from The American Heritage® Dictionary of the English Language, 4th Edition
- adj. Unnaturally pale, as from physical or emotional distress.
- adj. Suggestive or indicative of weariness, illness, or unhappiness; melancholy: a wan expression.
- intransitive v. To become pale.
from Wiktionary, Creative Commons Attribution/Share-Alike License
- adj. Pale, sickly-looking.
- adj. Dim, faint.
- adj. Bland, uninterested.
- v. Simple past tense and past participle of win.
from the GNU version of the Collaborative International Dictionary of English
- adj. Having a pale or sickly hue; languid of look; pale; pallid.
- n. The quality of being wan; wanness.
- intransitive v. To grow wan; to become pale or sickly in looks.
from The Century Dictionary and Cyclopedia
- n. A wan tint or complexion; paleness.
- n. The German name, sometimes used in English, of the dyestuff weld (not woad).
- Dark; black; gloomy: applied to the weather, to water, streams, pools, etc.
- Colorless; pallid; pale; sickly of hue.
- Sorrowful; sad.
- Frightful; awful; great.
- Synonyms Pallid, etc. (see pale), ashy, cadaverous.
- To render wan.
- To grow or become wan.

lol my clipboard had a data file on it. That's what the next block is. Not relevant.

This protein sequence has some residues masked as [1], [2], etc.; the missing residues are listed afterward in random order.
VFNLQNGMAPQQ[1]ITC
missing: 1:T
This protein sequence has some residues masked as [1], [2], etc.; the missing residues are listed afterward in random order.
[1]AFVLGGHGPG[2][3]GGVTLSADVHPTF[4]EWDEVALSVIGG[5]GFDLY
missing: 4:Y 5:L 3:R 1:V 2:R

- An old preterit, of win.
- A prefix of Anglo-Saxon origin, frequent in Middle English, meaning ‘wanting, deficient, lacking,’ and used as a negative, like un-, with which it often inter changed.
from WordNet 3.0 Copyright 2006 by Princeton University. All rights reserved.
- adj. (of light) lacking in intensity or brightness; dim or feeble
- adj. lacking vitality as from weariness or illness or unhappiness
- adj. abnormally deficient in color as suggesting physical or emotional distress
- v. become pale and sickly
- n. a computer network that spans a wider area than does a local area network
Middle English, pale, gloomy, from Old English wann, gloomy, dark.(American Heritage® Dictionary of the English Language, Fourth Edition)
From Middle English, from Old English ƿann ("dark, dusky"), from Proto-Germanic *wannaz (“dark, swart”), of uncertain origin. Cognate with Old Frisian wann, wonn ("dark"). (Wiktionary)
Inflected forms. (Wiktionary)